The most highly-contested races tightened overnight after Election Day votes were counted, leaving a substantial number of early ballots left to process.
In eight of these 13 races, Democrats lead Republicans. Total ballots processed numbered over 1.8 million, or 44 percent of total registered voters (over 4.1 million). Voter turnout in the 2018 midterms was over 2.4 million ballots cast (nearly 65 percent of the 3.7 million total registered voters).
In the Senate race, incumbent Democrat Mark Kelly leads Republican Blake Masters by nearly 90,000 votes, 51 to 46 percent.
In the gubernatorial race, Democrat Katie Hobbs leads Republican Kari Lake by over 11,700 votes, 50 to 49 percent.
In the secretary of state race, Democrat Adrian Fontes leads Republican Mark Finchem by over 84,500 votes, 52 to 47 percent.
In the attorney general race, Democrat Kris Mayes leads Republican Abraham Hamadeh by 4,000 votes, both sharing about 50 percent.
In the state treasurer race, incumbent Republican Kimberly Yee leads Democrat Martín Quezada by 201,200 votes, 55 to 44 percent.
In the superintendent race, Republican Tom Horne leads incumbent Democrat Kathy Hoffman by nearly 7,700 votes, both sharing about 50 percent.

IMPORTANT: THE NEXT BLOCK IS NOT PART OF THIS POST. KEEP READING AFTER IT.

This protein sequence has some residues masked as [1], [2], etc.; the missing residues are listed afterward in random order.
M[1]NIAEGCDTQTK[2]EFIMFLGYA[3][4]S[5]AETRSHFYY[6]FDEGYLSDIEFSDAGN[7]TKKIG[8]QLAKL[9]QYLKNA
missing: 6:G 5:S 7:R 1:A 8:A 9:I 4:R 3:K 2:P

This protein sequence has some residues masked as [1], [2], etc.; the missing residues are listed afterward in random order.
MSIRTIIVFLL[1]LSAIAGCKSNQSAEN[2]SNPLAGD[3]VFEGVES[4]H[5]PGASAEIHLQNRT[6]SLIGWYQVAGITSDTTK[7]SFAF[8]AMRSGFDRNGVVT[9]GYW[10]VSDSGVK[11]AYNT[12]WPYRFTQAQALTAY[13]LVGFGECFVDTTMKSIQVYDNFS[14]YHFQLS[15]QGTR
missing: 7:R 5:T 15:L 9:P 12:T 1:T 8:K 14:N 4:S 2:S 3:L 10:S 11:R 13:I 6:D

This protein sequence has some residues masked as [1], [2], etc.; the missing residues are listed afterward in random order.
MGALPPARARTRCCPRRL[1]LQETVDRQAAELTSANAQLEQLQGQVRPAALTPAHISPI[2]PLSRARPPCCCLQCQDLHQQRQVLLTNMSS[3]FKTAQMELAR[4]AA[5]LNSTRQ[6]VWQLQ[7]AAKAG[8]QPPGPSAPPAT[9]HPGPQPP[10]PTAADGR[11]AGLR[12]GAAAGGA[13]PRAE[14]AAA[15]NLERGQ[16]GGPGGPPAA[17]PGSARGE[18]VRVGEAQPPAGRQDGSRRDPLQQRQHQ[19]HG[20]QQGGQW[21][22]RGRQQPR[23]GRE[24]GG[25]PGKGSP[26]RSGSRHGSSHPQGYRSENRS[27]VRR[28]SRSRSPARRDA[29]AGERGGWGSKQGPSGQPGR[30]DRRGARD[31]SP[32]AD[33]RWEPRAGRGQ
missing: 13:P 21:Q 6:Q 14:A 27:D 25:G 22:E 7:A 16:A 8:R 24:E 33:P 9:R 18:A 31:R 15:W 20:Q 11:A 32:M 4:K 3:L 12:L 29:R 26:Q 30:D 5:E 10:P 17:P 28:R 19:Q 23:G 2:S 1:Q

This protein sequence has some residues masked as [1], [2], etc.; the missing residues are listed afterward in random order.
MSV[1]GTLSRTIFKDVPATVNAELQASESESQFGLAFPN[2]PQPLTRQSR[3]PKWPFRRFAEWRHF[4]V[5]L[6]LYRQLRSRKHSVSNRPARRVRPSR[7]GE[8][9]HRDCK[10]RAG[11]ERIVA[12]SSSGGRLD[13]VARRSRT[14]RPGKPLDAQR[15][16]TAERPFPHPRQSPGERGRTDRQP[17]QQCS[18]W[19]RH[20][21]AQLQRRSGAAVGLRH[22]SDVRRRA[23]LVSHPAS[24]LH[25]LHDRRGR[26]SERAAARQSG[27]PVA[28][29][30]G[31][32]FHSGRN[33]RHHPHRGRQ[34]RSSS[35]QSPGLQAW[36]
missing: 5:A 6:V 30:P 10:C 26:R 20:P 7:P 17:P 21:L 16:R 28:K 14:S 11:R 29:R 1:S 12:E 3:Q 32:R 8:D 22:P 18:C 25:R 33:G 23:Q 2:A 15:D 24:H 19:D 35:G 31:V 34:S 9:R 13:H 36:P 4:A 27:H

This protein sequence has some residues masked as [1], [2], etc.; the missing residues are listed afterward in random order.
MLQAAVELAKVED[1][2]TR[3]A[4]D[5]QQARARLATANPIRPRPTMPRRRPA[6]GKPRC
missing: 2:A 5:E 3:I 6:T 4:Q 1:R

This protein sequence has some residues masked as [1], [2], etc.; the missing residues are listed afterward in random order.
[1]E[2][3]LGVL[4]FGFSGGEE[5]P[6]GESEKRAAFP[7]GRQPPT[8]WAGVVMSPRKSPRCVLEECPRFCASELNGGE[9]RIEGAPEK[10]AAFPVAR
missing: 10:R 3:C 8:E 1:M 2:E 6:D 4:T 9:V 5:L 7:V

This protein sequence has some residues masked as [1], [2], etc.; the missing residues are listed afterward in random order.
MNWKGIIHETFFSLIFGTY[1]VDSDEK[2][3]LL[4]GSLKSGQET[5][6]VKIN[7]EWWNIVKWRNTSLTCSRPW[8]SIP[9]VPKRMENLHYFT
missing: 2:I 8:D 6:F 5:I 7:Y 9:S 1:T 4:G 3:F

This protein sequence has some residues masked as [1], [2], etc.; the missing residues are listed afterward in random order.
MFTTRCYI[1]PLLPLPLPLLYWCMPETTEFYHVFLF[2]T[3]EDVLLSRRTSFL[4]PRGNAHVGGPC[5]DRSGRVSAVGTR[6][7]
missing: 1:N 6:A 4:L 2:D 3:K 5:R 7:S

In the first congressional district, Democrat Jevin Hodge leads incumbent Republican David Schweikert by 4,400 votes, 51 to 49 percent.
In the second congressional district, Republican Eli Crane leads incumbent Democrat Tom O’Halleran by 18,700 votes, 53 percent to 46 percent.
In the third congressional district, incumbent Democrat Ruben Gallego leads Republican Jeff Nelson Zink by 47,300 votes, 76 to 24 percent.
In the fourth congressional district, incumbent Democrat Greg Stanton leads Republican Kelly Kooper by 24,400 votes, 57 percent to 43 percent.
In the fifth congressional district, incumbent Republican Andy Biggs leads by 38,200 votes, 56 to 38 percent.
In the sixth congressional district, Republican Juan Ciscomani leads Democrat Kirsten Engel by 2,400 votes, 50 to 49 percent.
In the seventh congressional district, incumbent Democrat Raúl Grijalva leads Republican Luis Pozzolo by nearly 34,000 votes, 64 to 36 percent.
Incumbents Debbie Lesko (R-AZ-08) and Paul Gosar (R-AZ-09) were unchallenged.
Democrat incumbent Senator Mark Kelly ran uncontested. He earned over 506,800 votes.
Republican Blake Masters accrued over 256,000 votes, pulling ahead of contenders Jim Lamon (187,714 votes), Attorney General Mark Brnovich (119,232 votes), Mick McGuire (57,895 votes), and Justin Olson (33,307). Former President Donald Trump endorsed Masters.
The Libertarian Party candidate, Marc Victor, ran uncontested as well. He earned just under 2,600 votes.
Congress, District 1: Hodge v. Schweikert
Democrat Jevin Hodge bested Adam Metzendorf, over 39,200 votes to over 24,600 votes.
Incumbent David Schweikert (R-AZ-06), who had Trump’s endorsement, accrued over 42,000 votes, achieving 10 percent more of the vote than runner-up Elijah Norton and 20 percent more of the vote than Josh Barnett.